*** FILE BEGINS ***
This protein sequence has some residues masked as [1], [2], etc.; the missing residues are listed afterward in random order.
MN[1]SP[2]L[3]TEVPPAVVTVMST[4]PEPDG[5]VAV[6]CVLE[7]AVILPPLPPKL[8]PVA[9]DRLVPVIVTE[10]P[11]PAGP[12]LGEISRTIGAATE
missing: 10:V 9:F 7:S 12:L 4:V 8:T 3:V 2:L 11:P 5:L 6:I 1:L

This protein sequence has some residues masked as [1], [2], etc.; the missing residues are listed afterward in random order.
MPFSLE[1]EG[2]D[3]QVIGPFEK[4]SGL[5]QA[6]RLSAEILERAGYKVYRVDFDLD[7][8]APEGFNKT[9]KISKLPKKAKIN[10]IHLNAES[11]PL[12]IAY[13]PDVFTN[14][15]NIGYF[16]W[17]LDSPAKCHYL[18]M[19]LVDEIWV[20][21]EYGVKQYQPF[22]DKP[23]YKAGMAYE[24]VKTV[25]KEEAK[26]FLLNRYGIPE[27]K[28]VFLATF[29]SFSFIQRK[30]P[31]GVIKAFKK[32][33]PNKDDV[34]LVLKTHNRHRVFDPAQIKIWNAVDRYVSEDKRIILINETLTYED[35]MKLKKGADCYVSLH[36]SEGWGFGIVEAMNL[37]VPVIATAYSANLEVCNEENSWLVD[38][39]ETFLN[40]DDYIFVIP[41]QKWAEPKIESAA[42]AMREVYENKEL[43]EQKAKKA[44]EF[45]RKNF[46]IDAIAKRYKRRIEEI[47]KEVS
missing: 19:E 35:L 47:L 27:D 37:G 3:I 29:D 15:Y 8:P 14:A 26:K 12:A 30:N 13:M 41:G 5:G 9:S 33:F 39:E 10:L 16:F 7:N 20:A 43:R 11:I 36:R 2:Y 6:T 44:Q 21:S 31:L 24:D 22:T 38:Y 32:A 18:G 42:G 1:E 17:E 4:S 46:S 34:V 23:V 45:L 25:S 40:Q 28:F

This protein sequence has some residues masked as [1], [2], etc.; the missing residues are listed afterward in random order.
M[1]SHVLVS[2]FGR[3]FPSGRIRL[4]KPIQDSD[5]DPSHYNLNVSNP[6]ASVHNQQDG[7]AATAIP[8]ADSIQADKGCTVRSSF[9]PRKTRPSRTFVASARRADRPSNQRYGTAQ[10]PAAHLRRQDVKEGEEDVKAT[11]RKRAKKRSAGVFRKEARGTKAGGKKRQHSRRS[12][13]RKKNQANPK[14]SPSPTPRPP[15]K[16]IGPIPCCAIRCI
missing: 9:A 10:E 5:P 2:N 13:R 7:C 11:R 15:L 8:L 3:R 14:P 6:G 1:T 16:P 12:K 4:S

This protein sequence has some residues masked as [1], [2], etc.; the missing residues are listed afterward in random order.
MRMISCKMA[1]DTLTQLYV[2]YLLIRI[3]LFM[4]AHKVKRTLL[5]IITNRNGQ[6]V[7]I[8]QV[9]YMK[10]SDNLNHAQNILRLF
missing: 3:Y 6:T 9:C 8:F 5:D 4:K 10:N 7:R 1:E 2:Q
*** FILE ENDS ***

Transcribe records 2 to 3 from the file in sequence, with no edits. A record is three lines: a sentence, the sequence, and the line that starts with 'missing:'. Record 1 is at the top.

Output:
This protein sequence has some residues masked as [1], [2], etc.; the missing residues are listed afterward in random order.
MPFSLE[1]EG[2]D[3]QVIGPFEK[4]SGL[5]QA[6]RLSAEILERAGYKVYRVDFDLD[7][8]APEGFNKT[9]KISKLPKKAKIN[10]IHLNAES[11]PL[12]IAY[13]PDVFTN[14][15]NIGYF[16]W[17]LDSPAKCHYL[18]M[19]LVDEIWV[20][21]EYGVKQYQPF[22]DKP[23]YKAGMAYE[24]VKTV[25]KEEAK[26]FLLNRYGIPE[27]K[28]VFLATF[29]SFSFIQRK[30]P[31]GVIKAFKK[32][33]PNKDDV[34]LVLKTHNRHRVFDPAQIKIWNAVDRYVSEDKRIILINETLTYED[35]MKLKKGADCYVSLH[36]SEGWGFGIVEAMNL[37]VPVIATAYSANLEVCNEENSWLVD[38][39]ETFLN[40]DDYIFVIP[41]QKWAEPKIESAA[42]AMREVYENKEL[43]EQKAKKA[44]EF[45]RKNF[46]IDAIAKRYKRRIEEI[47]KEVS
missing: 19:E 35:L 47:L 27:D 37:G 3:I 29:D 15:Y 8:P 14:A 26:K 12:A 30:N 13:M 41:G 5:G 9:S 33:F 39:E 10:L 16:F 7:N 20:A 43:R 11:I 36:R 2:Y 6:T 44:Q 21:S 31:L 24:D 22:T 38:Y 32:A 18:G 42:G 1:E 17:E 4:S 46:S 34:V 23:V 45:L 25:S 40:Q 28:F

This protein sequence has some residues masked as [1], [2], etc.; the missing residues are listed afterward in random order.
M[1]SHVLVS[2]FGR[3]FPSGRIRL[4]KPIQDSD[5]DPSHYNLNVSNP[6]ASVHNQQDG[7]AATAIP[8]ADSIQADKGCTVRSSF[9]PRKTRPSRTFVASARRADRPSNQRYGTAQ[10]PAAHLRRQDVKEGEEDVKAT[11]RKRAKKRSAGVFRKEARGTKAGGKKRQHSRRS[12][13]RKKNQANPK[14]SPSPTPRPP[15]K[16]IGPIPCCAIRCI
missing: 9:A 10:E 5:P 2:N 13:R 7:C 11:R 15:L 8:L 3:R 14:P 6:G 1:T 16:P 12:K 4:S